Ann Arbor woman talks about hoarding's toll on families on Anderson Cooper's daytime show Thursday
Photo courtesy of Elizabeth Nelson
That’s because it was piled high with stuff - bags of papers, stacks of books, mountains of clothing. Nelson’s mother, now 78, is a hoarder, and, despite the proliferation of television shows that capitalize on the shock value of seeing someone practically buried under trash, Nelson said the depths of the problem are little understood.
“This is a problem affecting all kinds of people you would never guess,” she said.
Nelson, whose efforts to clear out enough stuff to make at least part of her mother’s home livable once prompted her mom to call the police, will talk about the impact of hoarding on family members on Anderson Cooper’s daytime talk show today. The show airs at 3 p.m. on WDIV Channel 4 in Detroit.
“It was very awkward sitting next to that woman and realizing the message I wanted to say was very harsh to her.”
She said she found the daughter surprisingly sympathetic to her mother’s predicament.
“Her daughter doesn’t have any private space to call her own. She can’t have friends over and she’s embarrassed and ashamed of where she’s living.”
Nelson, 37, is the spokeswoman for an organization called Children of Hoarders. The group maintains a website, and holds monthly support group meetings in Ann Arbor. The organization was founded by a woman in Texas named Donna Austin, but Nelson has been part of it from the beginning.
Nelson said Children of Hoarders was set up to educate people about the problem of hoarding, let them share their experiences and help them see that they’re not alone.
Nelson said people don’t usually talk about hoarding, and people affected by it often try to hide it as her mother did, so they may feel like they’re the only ones dealing with this kind of problem.
She said it’s important for people who may have such a problem to get outside help. “It’s not something you can fix by yourself,” she said. Addressing the problem is important not just for the hoarder but for the rest of the family, she said.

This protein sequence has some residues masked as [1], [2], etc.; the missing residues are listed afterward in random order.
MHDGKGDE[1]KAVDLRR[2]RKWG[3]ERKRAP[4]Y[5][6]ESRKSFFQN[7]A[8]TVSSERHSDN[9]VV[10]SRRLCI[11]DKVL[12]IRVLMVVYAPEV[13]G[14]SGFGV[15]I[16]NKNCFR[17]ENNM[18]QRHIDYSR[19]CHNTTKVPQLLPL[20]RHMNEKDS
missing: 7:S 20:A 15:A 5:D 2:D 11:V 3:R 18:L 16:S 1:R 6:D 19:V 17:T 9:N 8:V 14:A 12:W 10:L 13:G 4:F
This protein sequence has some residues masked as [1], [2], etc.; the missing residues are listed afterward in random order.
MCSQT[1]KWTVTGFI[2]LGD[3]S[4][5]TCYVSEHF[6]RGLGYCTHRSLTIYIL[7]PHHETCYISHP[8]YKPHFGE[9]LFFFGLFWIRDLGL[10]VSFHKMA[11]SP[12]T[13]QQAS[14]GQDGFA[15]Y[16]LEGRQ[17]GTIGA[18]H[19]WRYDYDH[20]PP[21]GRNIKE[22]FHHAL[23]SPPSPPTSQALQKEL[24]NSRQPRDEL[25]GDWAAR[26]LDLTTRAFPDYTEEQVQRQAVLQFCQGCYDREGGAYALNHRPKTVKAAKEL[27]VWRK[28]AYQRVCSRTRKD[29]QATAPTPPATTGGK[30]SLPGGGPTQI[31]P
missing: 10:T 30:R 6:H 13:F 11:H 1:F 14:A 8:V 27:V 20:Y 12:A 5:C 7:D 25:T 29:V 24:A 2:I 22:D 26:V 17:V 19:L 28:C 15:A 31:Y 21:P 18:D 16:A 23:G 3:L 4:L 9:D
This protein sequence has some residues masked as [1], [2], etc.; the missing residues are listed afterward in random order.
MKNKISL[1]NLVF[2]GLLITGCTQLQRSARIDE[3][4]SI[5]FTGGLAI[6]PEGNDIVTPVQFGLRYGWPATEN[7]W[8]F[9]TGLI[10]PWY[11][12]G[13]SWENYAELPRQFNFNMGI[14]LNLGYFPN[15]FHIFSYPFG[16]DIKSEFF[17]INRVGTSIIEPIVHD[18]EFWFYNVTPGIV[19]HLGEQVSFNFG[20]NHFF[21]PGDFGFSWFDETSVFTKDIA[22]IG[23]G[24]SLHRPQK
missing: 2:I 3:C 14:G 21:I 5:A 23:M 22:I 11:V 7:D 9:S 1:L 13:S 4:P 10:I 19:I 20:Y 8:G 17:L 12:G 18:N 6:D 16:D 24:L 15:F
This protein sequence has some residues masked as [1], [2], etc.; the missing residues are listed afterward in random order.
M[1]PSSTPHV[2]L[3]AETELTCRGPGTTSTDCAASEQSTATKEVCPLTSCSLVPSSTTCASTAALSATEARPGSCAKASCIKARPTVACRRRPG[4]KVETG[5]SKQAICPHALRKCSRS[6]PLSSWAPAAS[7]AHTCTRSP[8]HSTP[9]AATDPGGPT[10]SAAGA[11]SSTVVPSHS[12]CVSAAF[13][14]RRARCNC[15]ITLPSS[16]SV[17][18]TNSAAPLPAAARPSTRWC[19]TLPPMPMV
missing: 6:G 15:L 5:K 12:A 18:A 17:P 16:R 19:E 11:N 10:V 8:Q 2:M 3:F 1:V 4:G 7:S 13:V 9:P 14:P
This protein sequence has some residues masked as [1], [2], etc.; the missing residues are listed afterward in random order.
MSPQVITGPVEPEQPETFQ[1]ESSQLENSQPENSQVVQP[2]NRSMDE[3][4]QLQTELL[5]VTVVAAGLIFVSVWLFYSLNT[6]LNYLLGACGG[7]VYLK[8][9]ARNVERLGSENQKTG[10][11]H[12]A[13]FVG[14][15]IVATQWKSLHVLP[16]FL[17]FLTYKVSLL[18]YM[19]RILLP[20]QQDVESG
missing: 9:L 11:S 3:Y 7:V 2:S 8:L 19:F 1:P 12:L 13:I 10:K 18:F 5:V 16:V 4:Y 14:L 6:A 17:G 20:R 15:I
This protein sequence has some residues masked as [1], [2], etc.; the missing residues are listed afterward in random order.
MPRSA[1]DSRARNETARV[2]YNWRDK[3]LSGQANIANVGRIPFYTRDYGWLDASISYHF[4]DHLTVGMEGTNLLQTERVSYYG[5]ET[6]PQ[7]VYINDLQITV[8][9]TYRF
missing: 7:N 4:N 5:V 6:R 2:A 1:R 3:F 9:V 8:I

It was the impact her mother’s hoarding was having on her father that prompted her and her siblings to try to do something about it in 2006. Her sister invited their parents to visit her in West Virginia, and Nelson and her other siblings went to their parents home and tried to clean out the first floor to make it livable. She said they filled a dumpster with trash, mostly from the basement, then moved things from the first floor into the basement to create some livable space.
Her mom was horrified when they arrived home to find what had been done. She stayed up all night making a list of the things she said her children had stolen from her.
Nelson and her siblings tried to set up a system through which her parents could maintain some sense of order in the cleaned-out rooms, but it didn’t work, she said. Her mother filled up the space again.
Finally, in March of this year, when it was clear that her father was going to need to start using a wheelchair to get around, Nelson and her sister took another stab at clearing out part of the house. That’s when her mom called the cops.
She said they had their father’s permission to try to make the house more livable, but he was away in a health-care facility. One officer was sympathetic and tried to reason with her mom, Nelson said. But the next day, when her mom called police again, another officer said unless her father was home standing at the door telling them it was OK for them to come in the house and clean, her mom had a right to keep them out.
Her mother’s hoarding problem has persisted, Nelson said. She buys bags of clothing that end up sitting about the house. She has bags of mail stretching back to the years when the elder George Bush was president, Nelson said. Eventually, her brother made one room in the house where her dad could stay and use his wheelchair. The rest of the house is inaccessible to him, she said.
Meanwhile, Nelson’s relationship with her mother has grown strained.
“We don’t really talk,” Nelson said. “I go to their house so that my kids can see their grandfather and she pretends that she has a relationship with my kids.”
She said her mother can’t acknowledge the problem and doesn’t think it’s anybody’s business. “She watches these television shows and she says 'I’m not like them.' She resents anybody wanting to interfere.”
Professional organizers and mental health professionals can help hoarders and their families deal with the problem, which Nelson said is really a mental illness. But her own experience is evidence of the difficulty of getting a hoarder to change his or her ways.
“There are all kinds of people who have really been broken by having this in their family, she said. “I think it’s more complicated than anybody would guess.”